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How to Stop Puppy Barking and Crying in Crate


Dixie lying down in her crate

It’s important to note that some barking or crying in the crate from your puppy is normal at the beginning. The acclimation period of crate training is about 2 weeks. If, after 2 weeks, they still whine and bark a lot in the crate, it’s time to take action and help your puppy through this.


Puppies develop a lot of anxiety when put in the crate or when the owners leave the house for various reasons.

  • Maybe your puppy was never left alone and has no idea how to deal with that.

  • Maybe your puppy was not properly cared for by the breeder or taken from their mother and litter mates too soon.

  • Maybe you might have reinforced the anxiety by talking to them while they are barking and crying in the crate.


What can you do?

Get a camera and record what happens when you leave your puppy in the crate after you leave the house. What you find in the video footage is crucial for developing a plan to help you with the training.


Reframe your goal from stopping the barking and crying to teaching the puppy what you want instead: to be calm and quiet in the crate. Whenever you focus on the problem, you get more of the problem. When you focus on the outcome, you get more of that.


You must think about teaching your puppy something positive instead of stopping or fixing their behavior. Remember that they are puppies, and they basically know nothing about life. You have to be their leader and teacher.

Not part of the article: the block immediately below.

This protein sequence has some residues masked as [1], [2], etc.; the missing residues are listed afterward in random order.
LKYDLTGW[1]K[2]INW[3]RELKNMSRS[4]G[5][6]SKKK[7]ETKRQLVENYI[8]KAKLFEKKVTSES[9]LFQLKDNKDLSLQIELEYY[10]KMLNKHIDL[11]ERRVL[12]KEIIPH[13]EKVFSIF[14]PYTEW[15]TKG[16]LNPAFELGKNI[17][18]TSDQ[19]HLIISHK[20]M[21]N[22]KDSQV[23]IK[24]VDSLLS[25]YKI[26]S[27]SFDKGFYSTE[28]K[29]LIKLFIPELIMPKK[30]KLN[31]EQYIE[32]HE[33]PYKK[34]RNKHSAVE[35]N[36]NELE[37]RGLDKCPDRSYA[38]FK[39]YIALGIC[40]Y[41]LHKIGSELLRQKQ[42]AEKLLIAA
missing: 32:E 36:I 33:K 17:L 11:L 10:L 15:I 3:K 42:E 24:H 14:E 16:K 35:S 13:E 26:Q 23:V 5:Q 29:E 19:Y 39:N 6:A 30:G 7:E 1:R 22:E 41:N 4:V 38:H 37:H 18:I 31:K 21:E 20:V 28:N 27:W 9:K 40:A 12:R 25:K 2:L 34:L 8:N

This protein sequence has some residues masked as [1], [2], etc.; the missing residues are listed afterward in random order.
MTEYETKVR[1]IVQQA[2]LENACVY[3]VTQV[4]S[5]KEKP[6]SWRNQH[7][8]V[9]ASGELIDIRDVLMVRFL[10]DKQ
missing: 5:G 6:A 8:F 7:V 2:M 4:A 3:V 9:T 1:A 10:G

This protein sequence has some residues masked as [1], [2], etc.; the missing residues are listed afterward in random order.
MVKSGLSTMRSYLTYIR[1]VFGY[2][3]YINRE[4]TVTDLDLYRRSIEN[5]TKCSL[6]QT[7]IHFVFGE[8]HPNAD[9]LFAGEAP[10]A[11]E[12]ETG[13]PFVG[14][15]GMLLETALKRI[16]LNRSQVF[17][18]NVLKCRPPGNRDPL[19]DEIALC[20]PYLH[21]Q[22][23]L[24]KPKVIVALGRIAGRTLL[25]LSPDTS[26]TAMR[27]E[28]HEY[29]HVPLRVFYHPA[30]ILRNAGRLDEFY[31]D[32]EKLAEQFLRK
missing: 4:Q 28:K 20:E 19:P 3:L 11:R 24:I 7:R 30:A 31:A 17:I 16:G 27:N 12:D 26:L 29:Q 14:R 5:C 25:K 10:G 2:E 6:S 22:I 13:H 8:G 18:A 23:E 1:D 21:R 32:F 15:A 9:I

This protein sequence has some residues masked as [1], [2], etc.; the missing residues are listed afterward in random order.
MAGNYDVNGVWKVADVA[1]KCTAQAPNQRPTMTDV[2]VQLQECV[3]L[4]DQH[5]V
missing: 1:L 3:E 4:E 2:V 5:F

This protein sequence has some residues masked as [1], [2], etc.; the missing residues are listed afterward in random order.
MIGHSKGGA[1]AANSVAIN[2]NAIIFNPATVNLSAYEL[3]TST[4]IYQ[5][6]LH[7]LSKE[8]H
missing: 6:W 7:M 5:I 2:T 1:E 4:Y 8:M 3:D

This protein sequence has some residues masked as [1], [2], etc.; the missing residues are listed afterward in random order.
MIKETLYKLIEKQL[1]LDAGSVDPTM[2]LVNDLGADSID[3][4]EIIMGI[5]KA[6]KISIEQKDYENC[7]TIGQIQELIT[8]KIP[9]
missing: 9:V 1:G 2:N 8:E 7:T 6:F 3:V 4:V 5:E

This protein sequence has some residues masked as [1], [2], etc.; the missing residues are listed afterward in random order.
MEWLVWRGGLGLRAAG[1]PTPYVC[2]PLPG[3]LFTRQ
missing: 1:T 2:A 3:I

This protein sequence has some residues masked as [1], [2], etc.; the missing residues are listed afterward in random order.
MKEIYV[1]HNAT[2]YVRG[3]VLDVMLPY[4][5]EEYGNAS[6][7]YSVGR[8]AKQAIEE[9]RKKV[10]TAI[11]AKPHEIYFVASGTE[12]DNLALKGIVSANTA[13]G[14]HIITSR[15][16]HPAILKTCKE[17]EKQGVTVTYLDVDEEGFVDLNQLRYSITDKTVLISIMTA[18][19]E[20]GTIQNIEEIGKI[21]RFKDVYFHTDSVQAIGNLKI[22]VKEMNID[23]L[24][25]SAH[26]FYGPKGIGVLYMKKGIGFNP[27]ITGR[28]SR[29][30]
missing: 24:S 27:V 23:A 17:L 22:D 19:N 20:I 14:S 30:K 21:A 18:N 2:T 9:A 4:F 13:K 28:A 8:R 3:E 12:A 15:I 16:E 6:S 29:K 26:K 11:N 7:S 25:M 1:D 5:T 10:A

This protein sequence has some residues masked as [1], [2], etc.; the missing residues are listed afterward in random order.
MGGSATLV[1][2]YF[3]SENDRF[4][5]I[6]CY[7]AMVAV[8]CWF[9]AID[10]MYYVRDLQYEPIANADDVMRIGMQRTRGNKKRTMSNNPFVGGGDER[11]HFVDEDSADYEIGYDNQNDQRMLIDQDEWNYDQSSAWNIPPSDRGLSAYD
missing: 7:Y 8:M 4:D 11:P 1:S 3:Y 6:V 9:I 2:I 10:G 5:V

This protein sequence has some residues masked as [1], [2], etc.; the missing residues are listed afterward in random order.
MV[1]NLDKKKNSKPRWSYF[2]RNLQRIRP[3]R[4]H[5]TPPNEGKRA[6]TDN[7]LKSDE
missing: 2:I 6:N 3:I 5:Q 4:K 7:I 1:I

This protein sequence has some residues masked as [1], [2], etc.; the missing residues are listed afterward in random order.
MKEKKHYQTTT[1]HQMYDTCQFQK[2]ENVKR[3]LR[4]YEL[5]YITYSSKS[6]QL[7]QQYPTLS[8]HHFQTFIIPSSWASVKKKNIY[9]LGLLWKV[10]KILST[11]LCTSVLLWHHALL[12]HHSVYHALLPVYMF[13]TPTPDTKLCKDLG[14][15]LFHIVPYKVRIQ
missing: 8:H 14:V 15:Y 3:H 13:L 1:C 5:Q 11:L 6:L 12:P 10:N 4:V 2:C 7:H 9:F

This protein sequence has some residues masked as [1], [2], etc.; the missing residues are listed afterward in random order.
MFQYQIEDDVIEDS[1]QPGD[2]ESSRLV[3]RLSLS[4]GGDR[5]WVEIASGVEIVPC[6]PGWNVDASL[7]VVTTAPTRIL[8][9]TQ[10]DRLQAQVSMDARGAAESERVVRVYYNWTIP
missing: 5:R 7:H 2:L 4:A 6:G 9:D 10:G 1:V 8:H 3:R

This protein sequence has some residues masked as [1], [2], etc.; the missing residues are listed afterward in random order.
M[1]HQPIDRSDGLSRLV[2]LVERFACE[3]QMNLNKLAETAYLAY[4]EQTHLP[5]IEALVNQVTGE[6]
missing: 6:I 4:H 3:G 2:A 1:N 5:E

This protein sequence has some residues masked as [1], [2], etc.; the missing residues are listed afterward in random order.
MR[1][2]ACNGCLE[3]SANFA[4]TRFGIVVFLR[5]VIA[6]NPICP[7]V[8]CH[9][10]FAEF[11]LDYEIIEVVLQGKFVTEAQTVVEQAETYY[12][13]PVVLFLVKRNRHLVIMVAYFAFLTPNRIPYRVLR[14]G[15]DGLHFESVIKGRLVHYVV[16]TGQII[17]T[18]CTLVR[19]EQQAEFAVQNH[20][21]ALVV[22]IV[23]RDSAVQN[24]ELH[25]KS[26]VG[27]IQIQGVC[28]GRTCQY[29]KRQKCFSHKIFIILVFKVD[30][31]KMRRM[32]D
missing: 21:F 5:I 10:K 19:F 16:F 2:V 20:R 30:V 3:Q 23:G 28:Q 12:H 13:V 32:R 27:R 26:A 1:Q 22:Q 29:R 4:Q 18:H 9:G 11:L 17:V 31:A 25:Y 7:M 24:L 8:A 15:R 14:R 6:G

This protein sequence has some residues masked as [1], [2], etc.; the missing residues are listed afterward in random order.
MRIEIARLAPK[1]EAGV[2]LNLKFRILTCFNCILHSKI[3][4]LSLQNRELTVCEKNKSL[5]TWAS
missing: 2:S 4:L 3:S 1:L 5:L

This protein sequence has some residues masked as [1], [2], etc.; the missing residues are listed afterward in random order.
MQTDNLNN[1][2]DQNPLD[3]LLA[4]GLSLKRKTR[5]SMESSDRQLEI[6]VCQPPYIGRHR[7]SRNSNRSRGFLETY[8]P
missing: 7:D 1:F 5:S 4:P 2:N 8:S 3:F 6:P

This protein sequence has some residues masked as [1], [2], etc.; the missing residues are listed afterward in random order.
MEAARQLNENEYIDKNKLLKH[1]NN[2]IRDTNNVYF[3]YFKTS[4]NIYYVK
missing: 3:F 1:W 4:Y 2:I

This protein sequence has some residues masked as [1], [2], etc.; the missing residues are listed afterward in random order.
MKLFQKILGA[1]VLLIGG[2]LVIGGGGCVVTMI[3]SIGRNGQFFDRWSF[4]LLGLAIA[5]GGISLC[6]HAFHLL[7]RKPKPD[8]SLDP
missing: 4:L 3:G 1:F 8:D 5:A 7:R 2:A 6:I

Focusing on your puppy being calm in the crate lets you create a list of ways to achieve this goal. I will help you get started with this list. It is up to you to expand on this list and follow through.


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  • Help your puppy develop a positive association with the crate by feeding them their meals there. Also, playing games with your puppy, going into the crate to fetch a toy or treat, and calling them out of the crate playfully and happily will allow them to associate fun and good things with the crate.

  • Help your puppy learn to relax in the crate and that it’s not a torture device. Try putting the crate in a location where the puppy can see you. Try moving it to the living room if they cry or bark with the crate in the bedroom. Explore your options and see what works best. Place a bully stick, Lickimat, or stuffed Kong in their crate with them.

  • Help your puppy learn that it’s not the end of the world when you leave. If your puppy is very attached to you and can’t leave the house without them crying in the crate, you will have to start with a very short duration of 30-60 seconds and build up from there. Once you get to the puppy being calm for 10-15 minutes, you should be OK.

  • Help your puppy desensitize to departure cues, such as the sound of the front door closing or you grabbing your keys to leave. This is the hardest part. If you are unsuccessful on your own, you should consider hiring a CSAT (Certified Separation Anxiety Trainer) to help you. This is usually done virtually so you can work with any CSAT anywhere in the world.

These are just a few things you can do to help your puppy not bark or cry in the crate. Here is a great article from the ASPCA about separation anxiety. This is not my expertise. I am only here to pass on some useful resources to you.

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